The Mahabharata
  Srimad Bhagavatam

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  By Edwin Arnold

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Mahabharata of Krishna-Dwaipayana Vyasa
translated by Kisari Mohan Ganguli

Mahabharata of Vyasa (Badarayana, krishna-dwaipayana) translated by Kisari Mohan Ganguli is perhaps the most complete translation available in public domain. Mahabharata is the most popular scripture of Hindus and Mahabharata is considered as the fifth veda. We hope this translation is helping you.

p. 208

Section XCVI

"Bhishma said, 'A king should never desire to subjugate the earth by unrighteous means, even if such subjugation would make him the sovereign of the whole earth. What king is there that would rejoice after obtaining victory by unfair means? A victory stained by unrighteousness is uncertain and never leads to heaven. Such a victory, O bull of Bharata's race, weakens both the king and the earth. A warrior whose armour has fallen off, or who begs for quarter, saying, 'I am thine' or joining his hands, or who has laid aside his weapon, may simply be seized but never slain. If a hostile king be vanquished by the troops of the invader, the latter should not himself fight his vanquished foe. On the other hand, he should bring him to his palace and persuade him for a whole year to say, 'I am thy slave!' Whether he says or does not say this, the vanquished foe, by living for a year in the house of his victor, gains a new lease of life. 1 If a king succeeds in bringing by force a maiden from the house of his vanquished foe, he should keep her for a year and ask her whether she would wed him or any one else. If she does not agree, she should then be sent back. He should behave similarly in respect of all other kinds of wealth (such as slave) that are acquired by force. The king should never appropriate the wealth confiscated from thieves and others awaiting execution. The kine taken front the enemy by force should be given away to the Brahmanas so that they may drink the milk of those animals. The bulls taken from the enemy should be set to agriculture work or returned to the enemy. 2 It is laid down that a king should fight one that is a king. One that is not a king should never strike one that is a king. If a Brahmana, desirous of peace, fearlessly goes between two contending armies, both should immediately abstain from fight. He would break an eternal rule that would slay or wound a Brahmana. If any Kshatriya breaks that rule, he would become a wretch of his order. In addition to this, that Kshatriya who destroys righteousness and transgresses all wholesome barriers does not deserve to be reckoned as a Kshatriya and should be driven from society. A king desirous of obtaining victory should never follow such conduct. What gain can be greater than victory won righteously? The excitable classes (of a kingdom recently conquered) should, without delay, be conciliated with soothing speeches and gifts. This is a good policy for the king to adopt. If instead of doing this, these men be sought to be governed with impolicy, they would then leave the kingdom and side with (the victor's) foes and wait for the accession of calamities (in order that they may then make head against the victor). Discontented men, watching for the calamities of the king, promptly side with the latter's foes. O monarch, in times of danger. An enemy should not be deceived by unfair means, nor should be wounded mortally. For, if struck mortally,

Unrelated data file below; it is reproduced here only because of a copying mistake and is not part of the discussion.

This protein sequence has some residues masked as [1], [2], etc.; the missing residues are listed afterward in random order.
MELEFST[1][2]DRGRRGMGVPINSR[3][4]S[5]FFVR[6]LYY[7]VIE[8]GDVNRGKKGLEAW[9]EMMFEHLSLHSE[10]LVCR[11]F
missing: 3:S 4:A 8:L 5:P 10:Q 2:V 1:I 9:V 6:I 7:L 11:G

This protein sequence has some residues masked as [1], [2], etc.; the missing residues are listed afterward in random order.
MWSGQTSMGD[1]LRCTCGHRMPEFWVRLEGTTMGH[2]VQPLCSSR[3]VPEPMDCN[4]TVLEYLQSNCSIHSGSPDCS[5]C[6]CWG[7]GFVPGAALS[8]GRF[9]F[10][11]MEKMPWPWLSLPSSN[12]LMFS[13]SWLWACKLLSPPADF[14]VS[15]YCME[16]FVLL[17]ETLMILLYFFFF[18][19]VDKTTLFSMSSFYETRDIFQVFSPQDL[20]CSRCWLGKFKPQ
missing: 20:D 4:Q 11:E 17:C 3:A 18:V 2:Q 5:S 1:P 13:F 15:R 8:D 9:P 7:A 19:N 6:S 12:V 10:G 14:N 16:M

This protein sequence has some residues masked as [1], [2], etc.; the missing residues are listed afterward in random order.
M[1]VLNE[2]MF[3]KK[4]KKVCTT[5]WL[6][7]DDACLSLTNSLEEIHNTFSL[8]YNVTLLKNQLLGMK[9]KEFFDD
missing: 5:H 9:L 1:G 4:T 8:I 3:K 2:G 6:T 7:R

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his very life may pass away. 1 If a king possessed of little resources be gratified therewith, he would regard life alone to be much. 2 That king whose dominions are extensive and full of wealth, whose subjects are loyal, whose servants and officers are all contented, is said to have his roots firm. That king whose Ritwijas and priests and preceptors and others about him that are well-versed in all scriptures and deserving of honours are duly respected, is said to be conversant with the ways of the world. It was by such behaviour that Indra got the sovereignty of the world. It is by this behaviour that earthly kings succeed in obtaining the status of Indra. King Pratardana, subjugating his foes in a great battle, took all their wealth, including their very grain and medicinal herbs, but left their land untouched. King Divodasa, after subjugating his foes, brought away the very remnants of their sacrificial fires, their clarified butter (intended for libations), and their food. For this reason he was deprived of the merit of his conquests. 3 King Nabhaga (after his conquests) gave away whole kingdoms with their rulers as sacrificial presents unto the Brahmanas, excepting the wealth of learned Brahmanas and ascetics. The behaviour, O Yudhishthira, of all the righteous kings of old, was excellent, and I approve of it wholly. That king who desires his own prosperity should seek for conquests by the aid of every kind of excellence but never with that of deceit or with pride.'"

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